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What’s Next for Education: What’s old is new again

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Peter DeWitt

The more things change, the more they stay the same.

Despite new technologies projected to change the education game, many of the challenges facing America’s schools are the same as they were five, 10, even 20 years ago.

Few educators have written and presented about the past, present, and future of K12 schools more than Peter DeWitt.

The veteran teacher, principal, and education writer is an expert in school leadership. These days, he advises schools and state agencies on leadership issues, and his Education Week blog Finding Common Ground is a must-read for education leaders.

In this latest installment of our What’s Next for Education series, DeWitt highlights three challenges schools will face in 2017 and beyond.

So, what’s next?

Great school leadership will be vital to school success

Good school leaders have always been essential to school success.

But with an emphasis on more local control under the Every Student Succeeds Act (ESSA), school leaders will face even more responsibility and scrutiny.

While every school leader aspires to be a “great” one, DeWitt says there’s always room for improvement.

The best school principals and superintendents have a clear vision, but aren’t afraid to shift focus when they receive new feedback or data. They’re also clear communicators who know how to engage their communities and, more importantly, to listen.

Great school leaders also understand the important influence they have on learning.

DeWitt says effective school leaders “see the important part they play in the lives of their students, teachers, and staff. In addition, school leaders understand that they can have a positive or negative impact on their school climate.”

And that’s also part of the problem. Too many school leaders have a negative impact on that climate, DeWitt says.

Districts will place more emphasis on school climate

Bullying, violence, inclusivity—these school climate-related issues are all too familiar to most school districts.

With new accountability rules set to take effect under ESSA, the importance of school climate and the demand for new tools and resources to measure it, is through the roof. Under ESSA, for example, states might elect to measure school performance on how safe and welcomed students feel in their classrooms.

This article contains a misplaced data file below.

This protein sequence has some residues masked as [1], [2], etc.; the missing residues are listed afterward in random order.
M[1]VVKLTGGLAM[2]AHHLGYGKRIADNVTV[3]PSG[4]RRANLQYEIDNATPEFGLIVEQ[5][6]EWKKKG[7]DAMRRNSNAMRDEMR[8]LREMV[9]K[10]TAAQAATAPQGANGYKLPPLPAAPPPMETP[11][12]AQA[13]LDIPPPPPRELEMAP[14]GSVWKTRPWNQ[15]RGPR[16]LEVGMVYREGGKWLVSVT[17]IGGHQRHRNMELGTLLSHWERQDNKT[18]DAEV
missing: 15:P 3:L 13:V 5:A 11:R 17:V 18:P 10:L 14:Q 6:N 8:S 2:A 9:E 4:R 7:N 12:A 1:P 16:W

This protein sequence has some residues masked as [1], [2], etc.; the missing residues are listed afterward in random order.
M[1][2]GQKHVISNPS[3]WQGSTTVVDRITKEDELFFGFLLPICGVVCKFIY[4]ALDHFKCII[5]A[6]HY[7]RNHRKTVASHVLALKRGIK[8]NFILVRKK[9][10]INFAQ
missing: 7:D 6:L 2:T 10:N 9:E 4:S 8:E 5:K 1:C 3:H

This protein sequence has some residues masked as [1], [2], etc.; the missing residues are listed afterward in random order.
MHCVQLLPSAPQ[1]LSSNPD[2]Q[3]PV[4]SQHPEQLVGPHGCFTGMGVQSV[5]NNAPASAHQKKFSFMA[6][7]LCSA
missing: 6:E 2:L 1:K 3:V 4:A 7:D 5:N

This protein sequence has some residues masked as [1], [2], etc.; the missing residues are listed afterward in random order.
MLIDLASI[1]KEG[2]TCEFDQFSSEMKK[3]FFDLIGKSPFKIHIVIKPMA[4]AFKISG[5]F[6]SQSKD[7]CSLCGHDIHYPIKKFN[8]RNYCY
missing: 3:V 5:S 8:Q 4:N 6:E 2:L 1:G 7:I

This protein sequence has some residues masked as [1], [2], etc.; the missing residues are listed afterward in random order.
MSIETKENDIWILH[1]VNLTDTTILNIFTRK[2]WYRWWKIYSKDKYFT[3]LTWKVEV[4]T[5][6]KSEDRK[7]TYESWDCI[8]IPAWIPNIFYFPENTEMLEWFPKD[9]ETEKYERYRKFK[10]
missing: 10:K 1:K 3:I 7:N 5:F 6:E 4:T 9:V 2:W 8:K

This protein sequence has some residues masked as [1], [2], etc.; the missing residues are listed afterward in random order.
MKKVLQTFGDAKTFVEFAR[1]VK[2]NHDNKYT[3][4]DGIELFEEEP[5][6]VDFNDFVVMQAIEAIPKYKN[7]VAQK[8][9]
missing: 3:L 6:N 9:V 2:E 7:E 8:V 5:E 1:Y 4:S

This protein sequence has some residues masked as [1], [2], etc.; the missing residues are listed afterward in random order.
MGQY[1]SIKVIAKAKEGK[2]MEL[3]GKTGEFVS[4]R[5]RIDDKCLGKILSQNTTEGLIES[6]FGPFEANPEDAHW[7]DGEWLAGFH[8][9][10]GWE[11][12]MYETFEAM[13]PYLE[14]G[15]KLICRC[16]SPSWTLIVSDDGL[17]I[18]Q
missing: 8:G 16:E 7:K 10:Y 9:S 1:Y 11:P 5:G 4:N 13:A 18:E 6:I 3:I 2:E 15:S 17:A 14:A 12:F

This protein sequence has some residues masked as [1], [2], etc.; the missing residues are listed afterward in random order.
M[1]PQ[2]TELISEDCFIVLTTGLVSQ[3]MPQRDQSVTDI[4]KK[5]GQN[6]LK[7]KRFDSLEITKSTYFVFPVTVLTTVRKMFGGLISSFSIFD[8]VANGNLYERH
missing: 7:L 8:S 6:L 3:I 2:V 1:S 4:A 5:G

“This critical issue is not just about bullying,” says DeWitt, “but about creating an inclusive school climate where all students can achieve their maximum potential.”

Research shows that when classrooms are open and inviting, students tend to do better. And when parents are engaged in their students’ learning, community support soars.

Successful school districts learn to balance the need for student safety with engagement and a sense of community.

Schools will continue to face the stark effects of poverty

More than half of public school students come from low income families, according to recent data.

Urban and rural schools have been dealing with poverty for years.

Poor students often start school at a disadvantage, says DeWitt. “We also know that many children who live in poverty come to kindergarten hearing one-eighth of the language (vocabulary) that their wealthier peers experienced.”

Unfortunately, schools with high poverty often face critical budget and resource deficits.

To overcome the grip of poverty, schools have to innovate and energize their communities. For more about the challenges facing schools, check out Dewitt’s blog post, 10 critical issues facing education.

Do you agree with these trends? Are there others that you think should be on this list? Tell us in the comments. Or, share your thoughts on social media using the hashtag #WhatsNextTrustED.

Check out the other installments of What’s Next for Education. And stay tuned for future installments in the series.

About the Author

Todd Kominiak
Todd is Managing Editor of TrustED. Email: tkominiak@k12insight.com.

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